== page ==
Wednesday, February 17, 2021
I have to deal with so many people all the time throughout the week. I deal with people here at church in a work environment, nearly 15 staff members, other volunteers, and other people that come in. On the weekends, like on Sundays, we're talking hundreds of people. Here's what I have learned. I have learned that if I really want to, I can take things that people say so literally and so negatively that I could be discouraged. I can also choose to give people what I would call "the benefit of the doubt". And I find I live better.
So let me give you an example. Somebody might say something, and then they say, "you know, that was a good message, Vince", and I could think about how come they didn't say it was a "great" message. Somebody could say something like, "I think you could have done better," and I can take it in the most negative way. What I find is that a lot of people can say things and you could take it the most negative way. Somebody can crack a joke and you can say "you attacked me." I have found that if nothing else, give people the benefit of the doubt. When you're not sure how to take something, take it the most neutral or positive way you can. Life goes a lot easier that way.
I get this from 1 Corinthians 13:7, which is one of the 15 traits of love in the Bible. This chapter is called the "love chapter". If you read 1 Corinthians 13:4-8a, you pick up 15 traits of love, and I want to focus on a few of them related to giving people the benefit of the doubt.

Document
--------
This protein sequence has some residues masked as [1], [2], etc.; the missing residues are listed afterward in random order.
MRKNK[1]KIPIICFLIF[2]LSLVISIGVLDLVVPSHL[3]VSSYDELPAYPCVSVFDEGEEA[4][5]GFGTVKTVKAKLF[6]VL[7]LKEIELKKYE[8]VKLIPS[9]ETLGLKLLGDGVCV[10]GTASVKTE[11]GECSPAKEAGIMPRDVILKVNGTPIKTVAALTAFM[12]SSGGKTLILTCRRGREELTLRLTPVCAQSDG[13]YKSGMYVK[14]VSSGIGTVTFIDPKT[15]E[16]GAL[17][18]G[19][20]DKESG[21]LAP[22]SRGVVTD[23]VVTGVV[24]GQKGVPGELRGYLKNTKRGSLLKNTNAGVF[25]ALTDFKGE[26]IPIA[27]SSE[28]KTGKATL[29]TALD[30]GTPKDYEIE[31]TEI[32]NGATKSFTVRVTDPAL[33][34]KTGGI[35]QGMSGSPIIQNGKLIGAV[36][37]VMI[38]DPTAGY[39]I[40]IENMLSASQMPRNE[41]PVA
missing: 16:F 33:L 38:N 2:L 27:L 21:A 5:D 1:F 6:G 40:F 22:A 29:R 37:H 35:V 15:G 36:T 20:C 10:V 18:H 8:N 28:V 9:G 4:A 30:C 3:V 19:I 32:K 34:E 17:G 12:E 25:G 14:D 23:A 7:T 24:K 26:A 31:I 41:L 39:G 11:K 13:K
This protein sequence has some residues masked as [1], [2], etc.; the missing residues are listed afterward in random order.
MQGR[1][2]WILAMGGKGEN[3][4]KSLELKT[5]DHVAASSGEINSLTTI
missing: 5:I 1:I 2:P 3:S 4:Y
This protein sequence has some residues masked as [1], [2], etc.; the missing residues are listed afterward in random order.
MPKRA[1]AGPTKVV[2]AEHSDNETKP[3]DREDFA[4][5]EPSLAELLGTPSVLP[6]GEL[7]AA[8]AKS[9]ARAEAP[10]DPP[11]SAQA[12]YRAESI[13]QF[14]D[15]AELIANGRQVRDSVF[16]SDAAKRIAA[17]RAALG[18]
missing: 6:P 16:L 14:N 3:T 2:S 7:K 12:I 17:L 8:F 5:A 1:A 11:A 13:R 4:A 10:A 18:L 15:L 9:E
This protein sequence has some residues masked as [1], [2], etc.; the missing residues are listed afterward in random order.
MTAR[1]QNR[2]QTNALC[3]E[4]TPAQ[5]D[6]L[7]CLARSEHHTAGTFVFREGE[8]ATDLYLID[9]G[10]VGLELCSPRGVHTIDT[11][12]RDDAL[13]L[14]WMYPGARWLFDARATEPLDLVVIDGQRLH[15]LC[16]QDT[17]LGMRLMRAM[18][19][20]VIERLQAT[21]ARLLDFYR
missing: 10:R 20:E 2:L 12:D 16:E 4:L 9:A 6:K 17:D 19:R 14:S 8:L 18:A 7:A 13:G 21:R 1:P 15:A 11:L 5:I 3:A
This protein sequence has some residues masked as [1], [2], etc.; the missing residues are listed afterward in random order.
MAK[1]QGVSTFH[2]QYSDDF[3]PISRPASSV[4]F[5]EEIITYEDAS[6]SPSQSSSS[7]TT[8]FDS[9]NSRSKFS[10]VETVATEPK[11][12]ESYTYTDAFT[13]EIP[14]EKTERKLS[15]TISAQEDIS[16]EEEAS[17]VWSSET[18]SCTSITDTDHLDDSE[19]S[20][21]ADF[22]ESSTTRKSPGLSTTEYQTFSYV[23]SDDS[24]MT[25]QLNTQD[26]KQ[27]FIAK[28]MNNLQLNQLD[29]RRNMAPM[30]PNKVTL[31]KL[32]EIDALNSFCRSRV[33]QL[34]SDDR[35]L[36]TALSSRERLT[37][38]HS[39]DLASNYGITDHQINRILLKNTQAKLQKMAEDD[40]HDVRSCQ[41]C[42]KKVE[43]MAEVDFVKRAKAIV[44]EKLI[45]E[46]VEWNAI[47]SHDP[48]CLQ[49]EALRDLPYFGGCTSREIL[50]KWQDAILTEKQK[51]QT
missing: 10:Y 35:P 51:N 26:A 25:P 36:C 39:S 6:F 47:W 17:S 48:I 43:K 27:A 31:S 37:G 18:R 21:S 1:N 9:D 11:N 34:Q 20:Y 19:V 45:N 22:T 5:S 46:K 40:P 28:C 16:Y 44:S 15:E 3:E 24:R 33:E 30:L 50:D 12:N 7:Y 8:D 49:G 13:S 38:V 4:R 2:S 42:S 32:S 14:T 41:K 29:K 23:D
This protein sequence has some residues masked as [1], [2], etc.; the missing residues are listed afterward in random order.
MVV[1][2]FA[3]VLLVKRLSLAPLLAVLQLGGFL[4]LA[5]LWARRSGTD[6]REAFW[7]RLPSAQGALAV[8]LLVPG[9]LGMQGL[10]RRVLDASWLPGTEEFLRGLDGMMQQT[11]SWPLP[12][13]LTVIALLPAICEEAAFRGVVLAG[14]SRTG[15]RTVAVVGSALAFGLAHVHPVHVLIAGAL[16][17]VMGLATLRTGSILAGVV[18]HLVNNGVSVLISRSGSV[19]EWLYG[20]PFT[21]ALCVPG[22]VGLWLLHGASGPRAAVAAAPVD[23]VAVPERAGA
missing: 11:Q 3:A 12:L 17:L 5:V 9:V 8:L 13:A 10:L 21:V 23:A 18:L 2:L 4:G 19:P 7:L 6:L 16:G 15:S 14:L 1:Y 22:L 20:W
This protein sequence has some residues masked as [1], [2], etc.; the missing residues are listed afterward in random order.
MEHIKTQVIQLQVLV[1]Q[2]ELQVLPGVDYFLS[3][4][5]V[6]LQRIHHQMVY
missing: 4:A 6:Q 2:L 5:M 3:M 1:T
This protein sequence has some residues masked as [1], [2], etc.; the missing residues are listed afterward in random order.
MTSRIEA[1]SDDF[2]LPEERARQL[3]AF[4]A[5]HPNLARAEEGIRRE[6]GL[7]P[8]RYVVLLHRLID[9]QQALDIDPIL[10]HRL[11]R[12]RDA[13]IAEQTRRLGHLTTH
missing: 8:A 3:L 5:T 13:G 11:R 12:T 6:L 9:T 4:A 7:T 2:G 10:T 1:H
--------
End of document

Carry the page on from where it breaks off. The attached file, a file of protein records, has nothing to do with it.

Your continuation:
1 Corinthians 13:7 says this: "love always protects, always trusts, always hopes, always perseveres". Love always protects. Protects what? People and relationships. Love always trusts. Of course, you trust God, but you trust people to the degree in which you can. It says love always hopes. You're always hoping for the best in a relationship, and love always perseveres—it goes for the long haul. So here's what I want to say, when people say things or when people do things, and you're not sure, and there's any possible way that you can interpret it another way, interpret the most positive way possible. Somebody says something, just say they're having a bad day. Or maybe they really meant this, or somebody does something, maybe things aren't going their way. Here's the thing, just give people the benefit of the doubt.
Now, sometimes, you can't give people the benefit of the doubt, because there is no doubt what they did was mean and awful and vicious. And listen, it is what it is. You have to forgive them and you have to move on. Not forgive and forget, but forgive and release. So, give people a benefit of the doubt. Don't jump on every word and don't jump on everything—don't be jumpy. Let it go. Just let it go. Give people the benefit of the doubt. I know many times people have said, "Vince, you know, I said that to you. I hope that didn't bother you", and I go, "Not at all". You know why? Because I gave them the benefit of the doubt. So instead of taking something and running with it negatively, when you give people the benefit of the doubt, you're better for it and you give them room to be better for it as well. Do you give people the benefit of the doubt? It's a great way to live.
Let's pray. Father, I pray that you'll help us give people the benefit of the doubt. Lord, You gave us the benefit when there was no doubt that we did not love you. We were sinners and we turned our back on you. And I pray Almighty God because you gave us the benefit when there was no doubt that we were alienated from you and sinful. Help us to give other people the benefit of the doubt as well. We ask this in Jesus' name, Amen. As you go throughout the day, don't take it the wrong way. give people the benefit of the doubt as long as you can.